The Blink thesis can be summarised thus: * Split-second decisions can be far more accurate than drawn-out, deliberate, “rational”, decisions. * However, split-second decisions can also be heavily flawed. * Interventions can be made to help people harness the power of split-second decisions. EVIDENCE OF SPLIT-SECOND DECISIONS OVER DELIBERATE DECISIONS * Experiment subjects quickly started following the profitable strategy in a card game, but could not explain why until much later. * The running example in Blink is an art artifact which immediately made art experts suspicious, but had been deemed authentic by the deliberate legal tracking process. The Greek sculpture turned out to be a fake. * A singer’s talent stunned veterans of the music industry and wowed audiences, but formal audience surveys ruled him commercially inviable. Keenna turned into a big success. * A military simulation pitted the Blue Team, USA, against the Red Team, a rogue dictator. The Blue Team used sophisticated decision-making processes and frequent explicit communication, whereas the Red Team communicated little and relied on the intelligence of individual units. The Red Team won. EVIDENCE OF FLAWS IN SPLIT-SECOND DECISION-MAKING.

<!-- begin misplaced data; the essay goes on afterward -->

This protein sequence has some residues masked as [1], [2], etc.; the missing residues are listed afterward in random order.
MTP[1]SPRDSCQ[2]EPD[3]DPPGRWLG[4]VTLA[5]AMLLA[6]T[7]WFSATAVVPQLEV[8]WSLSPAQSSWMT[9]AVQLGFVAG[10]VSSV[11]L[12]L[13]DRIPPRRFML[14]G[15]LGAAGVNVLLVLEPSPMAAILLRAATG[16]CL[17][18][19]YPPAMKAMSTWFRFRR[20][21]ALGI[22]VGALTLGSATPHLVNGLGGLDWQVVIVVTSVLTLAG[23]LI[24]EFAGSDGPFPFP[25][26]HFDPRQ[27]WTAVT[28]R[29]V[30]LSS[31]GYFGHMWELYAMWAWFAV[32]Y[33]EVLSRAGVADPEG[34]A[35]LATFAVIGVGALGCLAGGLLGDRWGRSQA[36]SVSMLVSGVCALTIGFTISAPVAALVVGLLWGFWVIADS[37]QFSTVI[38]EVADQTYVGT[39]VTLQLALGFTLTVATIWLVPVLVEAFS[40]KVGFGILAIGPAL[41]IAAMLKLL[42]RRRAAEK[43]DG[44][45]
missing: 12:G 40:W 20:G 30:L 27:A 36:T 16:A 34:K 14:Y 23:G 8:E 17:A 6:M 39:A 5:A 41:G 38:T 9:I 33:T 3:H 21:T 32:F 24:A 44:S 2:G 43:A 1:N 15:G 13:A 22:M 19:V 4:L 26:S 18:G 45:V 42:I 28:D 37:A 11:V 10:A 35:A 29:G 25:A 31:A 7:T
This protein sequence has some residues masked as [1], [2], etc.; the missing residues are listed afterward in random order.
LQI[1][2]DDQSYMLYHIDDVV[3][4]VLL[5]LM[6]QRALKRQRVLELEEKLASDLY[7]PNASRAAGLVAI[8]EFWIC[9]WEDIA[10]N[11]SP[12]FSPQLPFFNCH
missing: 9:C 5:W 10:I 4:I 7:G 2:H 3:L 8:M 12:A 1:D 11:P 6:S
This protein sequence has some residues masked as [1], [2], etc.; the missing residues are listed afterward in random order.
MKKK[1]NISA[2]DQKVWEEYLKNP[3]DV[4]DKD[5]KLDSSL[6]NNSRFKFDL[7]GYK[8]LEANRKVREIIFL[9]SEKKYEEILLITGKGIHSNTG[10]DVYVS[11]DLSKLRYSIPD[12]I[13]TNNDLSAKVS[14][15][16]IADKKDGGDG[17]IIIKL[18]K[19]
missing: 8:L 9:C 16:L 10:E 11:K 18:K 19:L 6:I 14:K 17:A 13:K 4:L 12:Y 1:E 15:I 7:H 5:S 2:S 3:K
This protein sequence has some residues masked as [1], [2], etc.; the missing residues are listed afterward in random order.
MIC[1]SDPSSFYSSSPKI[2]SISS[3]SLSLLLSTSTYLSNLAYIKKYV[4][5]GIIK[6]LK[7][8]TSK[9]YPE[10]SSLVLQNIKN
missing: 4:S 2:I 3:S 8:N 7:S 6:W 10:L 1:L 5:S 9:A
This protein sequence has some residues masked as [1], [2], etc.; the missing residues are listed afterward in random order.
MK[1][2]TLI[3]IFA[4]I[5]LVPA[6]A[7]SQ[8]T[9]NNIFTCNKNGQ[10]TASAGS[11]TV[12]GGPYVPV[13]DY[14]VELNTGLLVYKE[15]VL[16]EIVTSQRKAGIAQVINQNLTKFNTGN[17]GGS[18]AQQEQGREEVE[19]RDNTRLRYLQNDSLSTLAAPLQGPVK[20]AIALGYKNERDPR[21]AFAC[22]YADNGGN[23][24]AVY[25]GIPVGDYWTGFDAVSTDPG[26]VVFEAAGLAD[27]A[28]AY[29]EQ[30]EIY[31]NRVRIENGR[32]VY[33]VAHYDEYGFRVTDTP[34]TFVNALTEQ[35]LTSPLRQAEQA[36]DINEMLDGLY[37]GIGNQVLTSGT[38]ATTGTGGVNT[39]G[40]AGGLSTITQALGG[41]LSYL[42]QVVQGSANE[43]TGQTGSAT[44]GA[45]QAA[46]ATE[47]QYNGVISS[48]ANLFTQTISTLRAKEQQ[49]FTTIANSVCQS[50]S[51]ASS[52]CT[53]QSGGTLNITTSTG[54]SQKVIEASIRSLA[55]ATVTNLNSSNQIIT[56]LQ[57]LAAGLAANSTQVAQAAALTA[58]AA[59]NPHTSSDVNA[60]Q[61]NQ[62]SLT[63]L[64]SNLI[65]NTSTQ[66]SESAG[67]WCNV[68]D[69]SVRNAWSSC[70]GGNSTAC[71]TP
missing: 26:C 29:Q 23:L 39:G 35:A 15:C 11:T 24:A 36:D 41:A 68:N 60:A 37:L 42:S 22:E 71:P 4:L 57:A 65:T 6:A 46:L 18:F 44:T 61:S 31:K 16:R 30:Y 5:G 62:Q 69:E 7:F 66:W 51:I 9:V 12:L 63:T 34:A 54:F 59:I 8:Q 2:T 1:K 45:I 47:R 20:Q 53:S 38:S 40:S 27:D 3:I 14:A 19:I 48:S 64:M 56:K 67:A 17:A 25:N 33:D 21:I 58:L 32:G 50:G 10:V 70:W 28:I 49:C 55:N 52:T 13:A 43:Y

* A study inferred that car salespeople judged women and blacks to be less savvy, even when all actors were attributed with the same income and professions. * Warren Harding ascended to American presidency on the basis of one key attribute: he looked “presidential”. * Doctors possessed charts of current heart activity, but their diagnoses were heavily influenced by demographic factors which were largely gratuitous in light of the charts. STRATEGIES TO IMPROVE SNAP-DECISION MAKING
* Practice, practice, practice. “Expert judgment” goes hand-in-hand with “snap judgment”. Many of the benefits of quick judgments are * Use technology to break the instant down. Many examples involve analysing videotapes. A tennis coach works...
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